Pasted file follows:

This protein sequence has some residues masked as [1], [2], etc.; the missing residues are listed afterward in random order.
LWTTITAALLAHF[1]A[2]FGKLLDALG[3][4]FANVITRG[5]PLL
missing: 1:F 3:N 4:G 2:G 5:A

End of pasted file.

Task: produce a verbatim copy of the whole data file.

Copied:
This protein sequence has some residues masked as [1], [2], etc.; the missing residues are listed afterward in random order.
LWTTITAALLAHF[1]A[2]FGKLLDALG[3][4]FANVITRG[5]PLL
missing: 1:F 3:N 4:G 2:G 5:A